So what if my kid has four legs and a tail?

I walk in the door of the vet’s office, and the receptionist shouts, “Annie’s 736fa-anniebaby2mom is here!” A worker comes into the waiting room. “Are you Annie’s mom?” The vet, her assistant and I crouch down on the floor holding my dog as the vet examines her injured knee. “Annie, look at your mom.” “Now, Mom keep her calm.”

Etc.

I am Anne’s mom. Annie is a dog. A Lab-pit bull mix, tan with a white face. She is my best friend. She is my family. She is my baby. I did not give birth to Annie. Her mother is a dog. But I brought her home when she was seven weeks old, just six pounds. I also adopted her brother, Chico, who was eight pounds. Chico had a need to keep running away and a tendency to attack other dogs. He doesn’t live with us anymore. But at nine years, two months and 17 days, Annie is still my baby. In dog years, we’re almost the same age now. Next year, she’ll be older than me, but I’ll still be her mom.

Annie has torn the anterior cruciate ligament (ACL) in her knee. She gets around pretty well on three legs, but she will need surgery. It’s extremely expensive and has to be done out of town. It costs as much as the summer workshop in Lisbon that I decided I couldn’t afford, even with the $950 scholarship they offered. Some people would say forget it; she’s an old dog. Just put her down. No way. She’s my Annie. Except for her knee, she’s healthy and strong. Would you euthanize a human with a bad knee?

I know she’s a dog, but it’s just Annie and me out here in the woods. When I adopted her in 2008, I made a commitment to take care of her for the rest of her life. I became Annie’s mom.

I can’t imagine my life without a dog.

In the world of dog-moms, I never feel childless or left out. I have Annie. I had Chico. Before that, I had Sadie. Many years ago, I had Heidi and cats named Dusty, Poo, and Patches. While Annie and I were waiting for X-rays yesterday, a friend from church came in clutching a tiny dog. Her big dog, Sarah, died this week, and she’s heartbroken. She was donating Sarah’s leftover medication to the vet’s charity. She has human children and grandchildren, but in that situation, we were just dog moms feeling each other’s pain.

I love being Annie’s mom. I know she won’t live forever. But not get her knee fixed? That’s not even open for discussion. It will be a pain. I know because we went through this with Sadie. She blew out both back knees. In addition to the driving and the cost, the convalescence will mean constant monitoring so she doesn’t chew her stitches or jump on her bum leg. It will mean wearing a plastic cone around her head. It will mean many more trips to the vet. But I’m Annie’s mom.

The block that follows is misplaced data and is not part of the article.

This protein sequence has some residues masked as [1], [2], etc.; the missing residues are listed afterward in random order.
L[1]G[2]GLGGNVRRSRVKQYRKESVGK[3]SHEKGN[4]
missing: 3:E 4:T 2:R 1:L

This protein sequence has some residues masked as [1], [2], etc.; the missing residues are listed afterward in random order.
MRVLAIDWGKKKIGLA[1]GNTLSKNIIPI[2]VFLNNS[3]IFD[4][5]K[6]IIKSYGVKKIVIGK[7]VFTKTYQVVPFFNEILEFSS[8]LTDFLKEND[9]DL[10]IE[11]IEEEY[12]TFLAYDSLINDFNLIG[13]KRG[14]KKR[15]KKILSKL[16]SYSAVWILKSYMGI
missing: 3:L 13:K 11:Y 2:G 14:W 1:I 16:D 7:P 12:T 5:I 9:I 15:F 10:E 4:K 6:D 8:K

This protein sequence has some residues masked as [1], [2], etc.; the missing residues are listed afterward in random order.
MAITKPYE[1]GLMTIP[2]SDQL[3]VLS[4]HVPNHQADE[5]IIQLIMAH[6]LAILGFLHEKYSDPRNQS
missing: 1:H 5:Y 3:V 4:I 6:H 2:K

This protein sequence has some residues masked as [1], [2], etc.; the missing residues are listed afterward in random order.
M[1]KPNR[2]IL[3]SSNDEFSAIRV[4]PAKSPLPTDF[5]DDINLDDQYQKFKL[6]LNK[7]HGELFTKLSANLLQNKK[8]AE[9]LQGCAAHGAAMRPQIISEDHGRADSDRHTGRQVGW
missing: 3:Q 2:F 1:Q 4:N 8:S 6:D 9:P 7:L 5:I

Are you a dog or cat mom? How do you feel about being called their “mom?”

***

This seems to be a time for caregiving. As I have written before, my father broke his leg in March. My posts here have been intermittent because I have been traveling back and forth to California to help him transition from hospital to skilled nursing facility to assisted living. I’m going back next week to be with him when he sees his surgeon. He’s 95. He doesn’t hear well, and he doesn’t always understand. Someone has to be there, and I’m elected. With luck, the doctor will tell him he can start putting weight on the leg. It was a bad break, requiring metal plates and screws to be installed. We’re not sure if he will ever be able to walk normally again or what we will do if he’s wheelchair-bound forever. He just wants to go home. Please pray for him if you’re into that.

These days, I’m leading a double life, caring for my dog and for my dad. If only they were both in the same state. I have very little control over my time or my money lately. I make myself crazy by thinking about how much easier this would be if my husband were still alive and well or if I had grown children to  help. I wonder who will do all this for me if/when I need it. But women are built for caregiving, whether they’re caring for children, elderly parents, or dogs. It feels right.

Note: People at the vet’s office call me “Annie’s Mom,” but often the people caring for my father think I’m his wife. He does not look his age. Maybe I do. 🙂

In spite of the upheaval, I am reading and responding to your comments, so keep them coming.

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Get rid of the dogs?


I’m having an $1,800 fence built for my dogs because they keep jumping over the exiting four-foot fence. Don’t anybody tell my father–who believes computers are the work of the devil. He thinks I should get rid of the pups. My life is too complicated to deal with them now, he says. But these are my babies. I adopted them when they were 8 and 9 pounds. Now, at one year plus two weeks, they’re about 65 and 70 pounds, but they’re still my puppies, and they’re the only babies I’ll ever have. I can’t just give them away. They’re family.

Yes, they interrupt my work, my meals, my favorite TV shows. They have ruined the carpet and they’re always chewing up something, but I’m proud of how beautiful they are and how much they have learned. When they smother me with kisses or fall asleep leaning against me, my heart melts. I have made a commitment to them, to love them and care for them for life. When they go, I’ll get one small old lady dog, but Chico and Annie are family. Sorry, Dad. Maybe this is some of that immaturity that comes from not being a mom, but when you say get rid of the dogs, I’m more determined than ever to keep them.